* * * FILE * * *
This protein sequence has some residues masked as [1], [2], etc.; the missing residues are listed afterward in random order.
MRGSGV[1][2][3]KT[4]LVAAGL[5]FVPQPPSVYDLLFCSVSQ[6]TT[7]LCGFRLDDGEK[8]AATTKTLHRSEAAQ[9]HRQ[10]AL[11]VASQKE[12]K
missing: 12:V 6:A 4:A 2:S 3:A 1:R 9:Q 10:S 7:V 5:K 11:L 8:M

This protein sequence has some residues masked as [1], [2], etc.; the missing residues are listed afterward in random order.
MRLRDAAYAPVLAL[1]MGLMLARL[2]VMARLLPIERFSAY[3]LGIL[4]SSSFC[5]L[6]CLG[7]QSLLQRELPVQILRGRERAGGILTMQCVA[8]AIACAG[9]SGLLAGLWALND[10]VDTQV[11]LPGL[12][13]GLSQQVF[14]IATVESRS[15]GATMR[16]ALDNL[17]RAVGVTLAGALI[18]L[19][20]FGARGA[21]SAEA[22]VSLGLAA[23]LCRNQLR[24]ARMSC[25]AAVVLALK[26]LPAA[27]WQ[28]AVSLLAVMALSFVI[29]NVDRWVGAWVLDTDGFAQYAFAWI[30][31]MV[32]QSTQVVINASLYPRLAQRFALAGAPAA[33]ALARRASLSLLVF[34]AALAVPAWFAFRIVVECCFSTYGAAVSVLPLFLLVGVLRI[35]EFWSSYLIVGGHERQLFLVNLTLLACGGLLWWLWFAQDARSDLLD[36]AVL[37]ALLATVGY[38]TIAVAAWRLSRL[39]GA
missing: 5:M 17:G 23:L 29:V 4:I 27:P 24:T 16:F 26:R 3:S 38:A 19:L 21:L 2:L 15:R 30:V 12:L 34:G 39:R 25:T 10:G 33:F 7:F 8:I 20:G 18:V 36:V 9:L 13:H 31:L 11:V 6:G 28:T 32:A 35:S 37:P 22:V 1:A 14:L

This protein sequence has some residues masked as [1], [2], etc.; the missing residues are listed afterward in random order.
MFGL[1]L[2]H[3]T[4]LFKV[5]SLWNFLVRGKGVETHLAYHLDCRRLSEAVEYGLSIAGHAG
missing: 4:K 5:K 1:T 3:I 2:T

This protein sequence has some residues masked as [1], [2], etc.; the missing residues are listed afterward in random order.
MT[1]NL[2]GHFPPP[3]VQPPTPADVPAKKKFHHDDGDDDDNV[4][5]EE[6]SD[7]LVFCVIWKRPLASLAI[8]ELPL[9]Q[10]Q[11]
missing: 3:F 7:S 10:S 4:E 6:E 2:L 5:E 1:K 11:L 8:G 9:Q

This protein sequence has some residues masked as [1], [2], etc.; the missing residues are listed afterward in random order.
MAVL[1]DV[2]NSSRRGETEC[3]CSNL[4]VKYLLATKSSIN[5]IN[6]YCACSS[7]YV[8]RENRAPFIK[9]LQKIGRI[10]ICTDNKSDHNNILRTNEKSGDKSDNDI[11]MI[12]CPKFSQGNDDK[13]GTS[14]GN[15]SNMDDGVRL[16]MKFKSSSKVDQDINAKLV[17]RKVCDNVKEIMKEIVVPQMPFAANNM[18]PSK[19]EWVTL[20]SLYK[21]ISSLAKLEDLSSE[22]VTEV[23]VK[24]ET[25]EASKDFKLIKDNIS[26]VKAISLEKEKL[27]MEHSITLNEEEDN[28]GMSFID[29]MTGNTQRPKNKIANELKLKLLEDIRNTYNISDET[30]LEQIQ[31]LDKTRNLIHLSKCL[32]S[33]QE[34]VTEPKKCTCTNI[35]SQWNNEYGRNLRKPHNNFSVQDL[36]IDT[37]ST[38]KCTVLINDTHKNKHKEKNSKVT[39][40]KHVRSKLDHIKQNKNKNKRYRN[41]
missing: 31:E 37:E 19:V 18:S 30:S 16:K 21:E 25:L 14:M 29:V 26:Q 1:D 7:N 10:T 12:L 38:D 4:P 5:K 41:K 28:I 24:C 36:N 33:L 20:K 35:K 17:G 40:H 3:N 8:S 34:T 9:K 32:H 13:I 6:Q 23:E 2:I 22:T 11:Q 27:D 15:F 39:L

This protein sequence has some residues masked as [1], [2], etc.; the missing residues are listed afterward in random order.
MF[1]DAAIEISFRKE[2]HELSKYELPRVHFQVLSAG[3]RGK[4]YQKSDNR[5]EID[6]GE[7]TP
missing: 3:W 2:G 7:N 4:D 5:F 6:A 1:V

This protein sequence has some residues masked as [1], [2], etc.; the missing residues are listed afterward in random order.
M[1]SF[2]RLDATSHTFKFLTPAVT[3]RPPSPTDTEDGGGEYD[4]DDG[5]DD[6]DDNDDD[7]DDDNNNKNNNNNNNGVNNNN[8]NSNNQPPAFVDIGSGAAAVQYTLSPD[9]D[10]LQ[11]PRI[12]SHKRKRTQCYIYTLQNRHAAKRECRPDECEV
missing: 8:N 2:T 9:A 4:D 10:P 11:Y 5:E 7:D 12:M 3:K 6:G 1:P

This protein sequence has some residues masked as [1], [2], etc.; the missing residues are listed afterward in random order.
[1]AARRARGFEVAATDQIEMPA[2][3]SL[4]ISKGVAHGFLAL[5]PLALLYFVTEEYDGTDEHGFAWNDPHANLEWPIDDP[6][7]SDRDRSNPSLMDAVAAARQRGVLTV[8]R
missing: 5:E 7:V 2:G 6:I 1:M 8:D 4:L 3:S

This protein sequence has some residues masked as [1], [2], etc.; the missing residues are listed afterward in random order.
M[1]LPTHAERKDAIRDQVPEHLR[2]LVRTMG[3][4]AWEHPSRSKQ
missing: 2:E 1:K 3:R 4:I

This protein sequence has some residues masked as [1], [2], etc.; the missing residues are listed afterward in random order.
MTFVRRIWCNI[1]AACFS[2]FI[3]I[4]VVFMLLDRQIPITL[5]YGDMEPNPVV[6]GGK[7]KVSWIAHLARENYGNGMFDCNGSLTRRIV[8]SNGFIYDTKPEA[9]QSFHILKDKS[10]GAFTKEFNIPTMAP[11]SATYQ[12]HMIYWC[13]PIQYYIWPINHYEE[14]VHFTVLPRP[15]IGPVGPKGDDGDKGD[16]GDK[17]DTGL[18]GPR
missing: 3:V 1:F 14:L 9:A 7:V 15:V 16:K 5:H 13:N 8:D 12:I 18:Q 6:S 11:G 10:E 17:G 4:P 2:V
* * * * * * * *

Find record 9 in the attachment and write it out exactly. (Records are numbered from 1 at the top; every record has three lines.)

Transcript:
This protein sequence has some residues masked as [1], [2], etc.; the missing residues are listed afterward in random order.
M[1]LPTHAERKDAIRDQVPEHLR[2]LVRTMG[3][4]AWEHPSRSKQ
missing: 2:E 1:K 3:R 4:I